Chris Collins, a former New York congressman, had been serving a 26-month prison sentence in a minimum-security federal prison in Florida since October after he pleaded guilty to one count of conspiracy to commit securities fraud and one count of making a false statement.
Former Rep. Chris Collins sentenced to 26-month prison term for conspiring to commit securities fraud and making false statements to the FBI was pardoned by Trump. pic.twitter.com/utc1B9g7E8— Devin Nunes Mom (@NotDevinsMom) December 23, 2020
During the White House's annual congressional picnic in June 2017, Collins had shared non-public information with his son Cameron pertaining to failed trial results for a multiple sclerosis drug the Australian biotech company Innate Immunotherapeutics Limited, of which he was a board member, was developing.
Subsequently, he lied to FBI agents to cover up the transgression. The stock trades allowed Cameron Collins, a co-defendant in the case, to dodge over $750,000 in losses, according to federal prosecutors.
Collins resigned from Congress, where he represented New York's 27th Congressional District for nearly seven years, on 30 September 2019, a day before his guilty plea.
Four Blackwater guards involved in a deadly shooting of Iraqi civilians were also included in the Trump clemency list.
Nicholas Slatten, Paul Slough, Evan Liberty, and Dustin Heard were convicted by a federal jury in 2014 after prosecutors accused them of illegally unleashing "powerful sniper fire, machine guns and grenade launchers on innocent men, women and children."
The Nisour Square Massacre occurred on 16 September 2007, when employees of the private Blackwater Security Consulting firm, contracted by the US government to provide security services in Iraq, shot at Iraqi civilians, killing 17 and injuring 20 in Nisour Square, Baghdad, while escorting an American embassy convoy.
According to the Blackwater, their convoy came under attack, with defence attorneys claiming the witness accounts had been fabricated.
Pardons were supported by a number of members of Congress, according to the White House.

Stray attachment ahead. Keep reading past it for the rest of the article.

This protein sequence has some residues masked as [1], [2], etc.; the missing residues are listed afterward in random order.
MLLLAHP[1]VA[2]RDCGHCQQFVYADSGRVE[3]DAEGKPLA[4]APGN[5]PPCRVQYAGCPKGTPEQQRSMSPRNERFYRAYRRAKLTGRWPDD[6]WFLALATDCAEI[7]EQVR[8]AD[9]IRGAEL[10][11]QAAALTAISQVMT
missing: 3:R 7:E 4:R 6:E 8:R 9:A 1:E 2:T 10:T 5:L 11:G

Border Patrol Agents
In a case that had become a political flashpoint at the time, two Border Patrol agents, Ignacio Ramos and Jose Compean, now pardoned by Trump, received 11- and 12-year prison sentences for their role in a shooting on 17 February 2005, on the US-Mexico border southeast of El Paso, Texas.
Ramos and Compean had insisted at the trial that illegal immigrant, Osvaldo Aldrete-Davila, had brandished a gun while actively resisting arrest. Aldrete-Davila was shot while fleeing toward the Rio Grande.
The two agents were convicted of assault with a dangerous weapon, lying about the incident and violating Aldrete-Davila's Fourth Amendment right against illegal search and seizure. Their sentences were later reduced through presidential commutation by George W. Bush.
The Tuesday also included commuting the remaining prison term of former Rep. Steve Stockman, a Texas Republican convicted in Texas of almost two dozen felonies, including fraud and money laundering.
Other pardons were for Alfonso Costa, a dentist who pleaded guilty to health care fraud; Alfred Lee Crum, who pleaded guilty in 1952 to illegally distilling moonshine; Weldon Angelos, who was sentenced to 55 years in prison for selling marijuana and carrying a handgun; Philip Lyman, a county commissioner in Utah who was sentenced to 10 days in jail related to his protest of ATV restrictions on federal land; and Otis Gordon, who was convicted of possession with intent to distribute.